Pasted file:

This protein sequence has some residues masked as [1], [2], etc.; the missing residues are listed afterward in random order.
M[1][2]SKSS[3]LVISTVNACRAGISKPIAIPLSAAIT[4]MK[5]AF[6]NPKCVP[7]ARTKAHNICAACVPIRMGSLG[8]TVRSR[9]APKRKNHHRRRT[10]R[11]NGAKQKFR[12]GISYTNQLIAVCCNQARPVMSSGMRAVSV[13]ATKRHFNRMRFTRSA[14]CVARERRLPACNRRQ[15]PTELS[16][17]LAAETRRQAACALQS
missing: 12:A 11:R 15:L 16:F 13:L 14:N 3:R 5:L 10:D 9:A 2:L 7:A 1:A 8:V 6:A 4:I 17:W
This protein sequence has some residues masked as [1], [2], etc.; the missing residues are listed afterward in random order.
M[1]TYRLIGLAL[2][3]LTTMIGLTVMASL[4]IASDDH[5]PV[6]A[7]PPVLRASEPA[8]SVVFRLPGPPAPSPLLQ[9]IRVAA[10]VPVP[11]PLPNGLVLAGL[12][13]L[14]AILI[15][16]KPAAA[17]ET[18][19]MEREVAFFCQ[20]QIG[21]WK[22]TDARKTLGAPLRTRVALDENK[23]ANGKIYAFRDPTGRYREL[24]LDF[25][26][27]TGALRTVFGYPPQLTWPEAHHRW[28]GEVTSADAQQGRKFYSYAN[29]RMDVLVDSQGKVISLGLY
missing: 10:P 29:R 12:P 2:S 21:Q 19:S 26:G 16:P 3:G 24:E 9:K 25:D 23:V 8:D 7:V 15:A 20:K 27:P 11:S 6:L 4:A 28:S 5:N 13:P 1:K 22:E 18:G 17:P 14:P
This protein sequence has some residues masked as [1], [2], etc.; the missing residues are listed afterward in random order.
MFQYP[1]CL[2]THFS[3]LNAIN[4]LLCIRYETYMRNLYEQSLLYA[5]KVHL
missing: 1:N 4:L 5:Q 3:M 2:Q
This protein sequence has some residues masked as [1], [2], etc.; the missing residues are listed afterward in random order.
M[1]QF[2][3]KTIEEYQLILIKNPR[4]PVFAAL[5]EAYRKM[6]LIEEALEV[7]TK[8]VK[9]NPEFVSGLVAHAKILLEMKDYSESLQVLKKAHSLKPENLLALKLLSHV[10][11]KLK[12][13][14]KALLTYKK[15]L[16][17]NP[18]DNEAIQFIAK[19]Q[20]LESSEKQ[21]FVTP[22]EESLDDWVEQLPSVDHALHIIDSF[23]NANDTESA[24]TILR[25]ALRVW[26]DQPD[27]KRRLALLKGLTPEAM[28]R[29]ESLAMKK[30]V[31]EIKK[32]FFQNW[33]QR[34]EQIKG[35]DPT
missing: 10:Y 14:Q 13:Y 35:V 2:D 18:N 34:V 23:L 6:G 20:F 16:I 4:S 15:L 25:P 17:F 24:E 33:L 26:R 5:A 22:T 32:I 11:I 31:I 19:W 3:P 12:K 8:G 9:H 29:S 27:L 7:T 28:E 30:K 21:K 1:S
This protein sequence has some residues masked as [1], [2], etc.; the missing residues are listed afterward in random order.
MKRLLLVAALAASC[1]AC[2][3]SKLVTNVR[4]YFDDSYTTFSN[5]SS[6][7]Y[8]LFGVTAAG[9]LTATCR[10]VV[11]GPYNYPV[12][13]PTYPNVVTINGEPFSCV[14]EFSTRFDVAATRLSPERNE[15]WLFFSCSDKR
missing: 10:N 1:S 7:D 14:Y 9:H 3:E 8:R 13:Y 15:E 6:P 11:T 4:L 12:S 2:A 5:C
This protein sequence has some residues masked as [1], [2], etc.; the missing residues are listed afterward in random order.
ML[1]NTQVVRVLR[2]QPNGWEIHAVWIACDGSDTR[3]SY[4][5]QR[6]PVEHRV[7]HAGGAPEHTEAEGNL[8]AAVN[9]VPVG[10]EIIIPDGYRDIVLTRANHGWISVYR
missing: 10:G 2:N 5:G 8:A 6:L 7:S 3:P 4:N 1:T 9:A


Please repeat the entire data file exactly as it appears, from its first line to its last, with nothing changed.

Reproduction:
This protein sequence has some residues masked as [1], [2], etc.; the missing residues are listed afterward in random order.
M[1][2]SKSS[3]LVISTVNACRAGISKPIAIPLSAAIT[4]MK[5]AF[6]NPKCVP[7]ARTKAHNICAACVPIRMGSLG[8]TVRSR[9]APKRKNHHRRRT[10]R[11]NGAKQKFR[12]GISYTNQLIAVCCNQARPVMSSGMRAVSV[13]ATKRHFNRMRFTRSA[14]CVARERRLPACNRRQ[15]PTELS[16][17]LAAETRRQAACALQS
missing: 12:A 11:R 15:L 16:F 13:L 14:N 3:R 5:L 10:D 9:A 2:L 7:A 1:A 8:V 6:A 4:I 17:W
This protein sequence has some residues masked as [1], [2], etc.; the missing residues are listed afterward in random order.
M[1]TYRLIGLAL[2][3]LTTMIGLTVMASL[4]IASDDH[5]PV[6]A[7]PPVLRASEPA[8]SVVFRLPGPPAPSPLLQ[9]IRVAA[10]VPVP[11]PLPNGLVLAGL[12][13]L[14]AILI[15][16]KPAAA[17]ET[18][19]MEREVAFFCQ[20]QIG[21]WK[22]TDARKTLGAPLRTRVALDENK[23]ANGKIYAFRDPTGRYREL[24]LDF[25][26][27]TGALRTVFGYPPQLTWPEAHHRW[28]GEVTSADAQQGRKFYSYAN[29]RMDVLVDSQGKVISLGLY
missing: 10:P 29:R 12:P 2:S 21:Q 19:S 26:G 16:P 3:G 24:E 9:K 25:D 23:V 8:D 7:V 15:A 20:K 27:P 11:S 6:L 4:A 28:S 5:N 13:P 1:K 22:E 18:G 17:P 14:P
This protein sequence has some residues masked as [1], [2], etc.; the missing residues are listed afterward in random order.
MFQYP[1]CL[2]THFS[3]LNAIN[4]LLCIRYETYMRNLYEQSLLYA[5]KVHL
missing: 1:N 4:L 5:Q 3:M 2:Q
This protein sequence has some residues masked as [1], [2], etc.; the missing residues are listed afterward in random order.
M[1]QF[2][3]KTIEEYQLILIKNPR[4]PVFAAL[5]EAYRKM[6]LIEEALEV[7]TK[8]VK[9]NPEFVSGLVAHAKILLEMKDYSESLQVLKKAHSLKPENLLALKLLSHV[10][11]KLK[12][13][14]KALLTYKK[15]L[16][17]NP[18]DNEAIQFIAK[19]Q[20]LESSEKQ[21]FVTP[22]EESLDDWVEQLPSVDHALHIIDSF[23]NANDTESA[24]TILR[25]ALRVW[26]DQPD[27]KRRLALLKGLTPEAM[28]R[29]ESLAMKK[30]V[31]EIKK[32]FFQNW[33]QR[34]EQIKG[35]DPT
missing: 10:Y 14:Q 13:Y 35:V 2:D 18:N 34:V 23:L 6:G 20:F 16:I 4:S 15:L 25:P 17:F 24:E 33:L 26:R 5:A 22:T 32:I 11:I 31:I 19:W 3:P 12:K 8:G 9:H 29:S 27:L 7:T 28:E 30:K 21:K 1:S
This protein sequence has some residues masked as [1], [2], etc.; the missing residues are listed afterward in random order.
MKRLLLVAALAASC[1]AC[2][3]SKLVTNVR[4]YFDDSYTTFSN[5]SS[6][7]Y[8]LFGVTAAG[9]LTATCR[10]VV[11]GPYNYPV[12][13]PTYPNVVTINGEPFSCV[14]EFSTRFDVAATRLSPERNE[15]WLFFSCSDKR
missing: 10:N 1:S 7:D 14:Y 9:H 3:E 8:R 13:Y 15:E 6:P 11:T 4:L 12:S 2:A 5:C
This protein sequence has some residues masked as [1], [2], etc.; the missing residues are listed afterward in random order.
ML[1]NTQVVRVLR[2]QPNGWEIHAVWIACDGSDTR[3]SY[4][5]QR[6]PVEHRV[7]HAGGAPEHTEAEGNL[8]AAVN[9]VPVG[10]EIIIPDGYRDIVLTRANHGWISVYR
missing: 10:G 2:N 5:G 8:A 6:L 7:S 3:P 4:N 1:T 9:A